Don Davis has been the Forum Communications Minnesota Capitol Bureau chief since 2001, covering state government and politics for two dozen newspapers in the state. Don also blogs at Capital Chatter on Areavoices.
- Member for
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ST. PAUL -- Mark Dayton learned. After Dayton left the U.S. Senate in 2006, he told Renville County West High School students that he would give himself an "F" grade. Tom Cherveny, a West Central Tribune of Willmar reporter, reported that to his readers and the news quickly spread across the state. Dayton, Cherveny wrote, was frustrated and not satisfied with his accomplishments during his one-term Senate stint. His opponents mentioned that "F" grade time and time again when Dayton ran for governor last year. So how does the now-Gov.
ST. PAUL -- Minnesotans knew, or should have known, that the final state budget would not please people. "My proposed budget solution will be reasonable, balanced -- and painful -- because I see no easy alternative," Gov. Mark Dayton said in his inaugural address Jan. 3. After that, he repeatedly said that he himself would not vote for his budget plan, but with a $5 billion deficit there was no choice but to make deep cuts in some state programs. Legislators knew agreeing on a budget would take a long time. "I'm not making any summer plans," Sen.
ST. PAUL -- Looking back, it is hard to see much other than disputes between Minnesota's governor and legislative leaders. After all, they went 58 days beyond the Legislature's constitutional deadline before agreeing on a budget in the wee hours of Wednesday morning, including 20 days when government was partially shut down. But the future could be brighter. Minutes after Minnesota legislators passed that budget, Republican leaders were talking about making reforms through-out state government next year and saying that they think Democratic Gov.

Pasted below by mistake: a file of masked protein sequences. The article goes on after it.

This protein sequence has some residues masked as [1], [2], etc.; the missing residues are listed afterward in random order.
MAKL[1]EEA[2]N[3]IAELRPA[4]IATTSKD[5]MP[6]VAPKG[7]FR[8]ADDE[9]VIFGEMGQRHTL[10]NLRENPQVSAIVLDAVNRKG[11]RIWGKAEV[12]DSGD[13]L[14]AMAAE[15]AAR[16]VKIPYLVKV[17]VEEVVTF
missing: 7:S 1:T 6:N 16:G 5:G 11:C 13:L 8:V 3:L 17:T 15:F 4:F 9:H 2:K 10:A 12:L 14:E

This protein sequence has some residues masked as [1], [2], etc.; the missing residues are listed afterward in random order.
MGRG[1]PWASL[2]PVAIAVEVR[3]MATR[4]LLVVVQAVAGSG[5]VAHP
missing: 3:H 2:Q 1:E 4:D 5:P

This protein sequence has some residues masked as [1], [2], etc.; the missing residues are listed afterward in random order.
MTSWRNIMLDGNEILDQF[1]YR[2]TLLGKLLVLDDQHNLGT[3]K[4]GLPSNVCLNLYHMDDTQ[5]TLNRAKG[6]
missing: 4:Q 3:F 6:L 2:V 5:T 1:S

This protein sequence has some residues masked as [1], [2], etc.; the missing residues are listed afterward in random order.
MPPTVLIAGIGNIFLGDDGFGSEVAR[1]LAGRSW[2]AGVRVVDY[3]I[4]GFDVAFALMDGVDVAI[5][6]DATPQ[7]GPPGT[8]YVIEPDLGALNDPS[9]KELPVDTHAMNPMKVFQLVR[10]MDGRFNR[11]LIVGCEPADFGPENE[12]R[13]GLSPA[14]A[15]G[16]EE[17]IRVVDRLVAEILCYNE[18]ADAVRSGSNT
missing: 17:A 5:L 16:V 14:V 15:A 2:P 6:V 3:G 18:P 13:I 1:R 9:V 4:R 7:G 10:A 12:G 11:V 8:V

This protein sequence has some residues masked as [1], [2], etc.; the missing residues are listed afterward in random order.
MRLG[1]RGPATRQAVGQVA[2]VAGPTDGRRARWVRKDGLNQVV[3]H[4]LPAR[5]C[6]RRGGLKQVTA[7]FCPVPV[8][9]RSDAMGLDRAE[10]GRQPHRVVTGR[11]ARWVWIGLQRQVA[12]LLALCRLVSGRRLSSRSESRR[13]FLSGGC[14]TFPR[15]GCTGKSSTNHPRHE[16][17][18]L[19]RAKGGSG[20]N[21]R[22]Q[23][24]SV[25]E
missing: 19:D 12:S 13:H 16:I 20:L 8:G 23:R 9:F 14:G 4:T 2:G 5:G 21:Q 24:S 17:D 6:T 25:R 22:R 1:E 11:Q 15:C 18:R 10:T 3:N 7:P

ST. PAUL - It's Christmas in July for Minnesota colleges and other state-owned facilities. Minnesota legislators early Wednesday approved $498 million worth of public works projects such as college building renovations, flood-fighting projects and developing the state's newest park. "It is about 75 percent shovel ready," Rep. Larry Howes, R-Walker, said. "It will put a lot of Minnesotans to work." It is something of a surprise gift to many of the recipients, who have lobbied for the projects but saw the regular legislative session end on May 23 with no public works bill. When Gov.
ST. PAUL - Gov.
ST. PAUL - Minnesota's longest government shutdown is poised to end after state legislators Tuesday night rushed through a series of spending bills. While ending the shutdown, the bills fund state government for two years.
ST. PAUL - The Minnesota Capitol doors swung open to the public this morning for the first time since June 30, one of several signs that a state government shutdown could be nearing an end. An even stronger sign was that three of the nine budget bills have been approved by Gov. Mark Dayton and legislative leadership and are available to the public at www.house.leg.state.mn.us/ss2011 .
ST. PAUL - Signs that the Minnesota government shutdown soon may end are surfacing, but work remains. Gov. Mark Dayton ordered the state Capitol to open again at 9 a.m.
Closed Capitol, closed meetings, but still no closed budget deal ST. PAUL -- Details of Minnesota's next budget slowly took shape Sunday behind closed doors in a state Capitol closed to the public, but a state government shutdown will not end as early as state leaders hoped. A planned Monday special legislative session to pass a budget is out of the question, given the large number of loose ends that remain. But leaders said progress is being made. Gov.
ST. PAUL -- Judge Kathleen Gearin accepted a tough task, deciding what state programs would be funded during a state government shutdown, and she tackled it with an openness seldom seen in the often-mysterious court system. "We're making this up as we go along," she said while hearing arguments about whether road construction projects should continue. Talking about a previous ruling she had made, she declared: "I don't know if I'm right.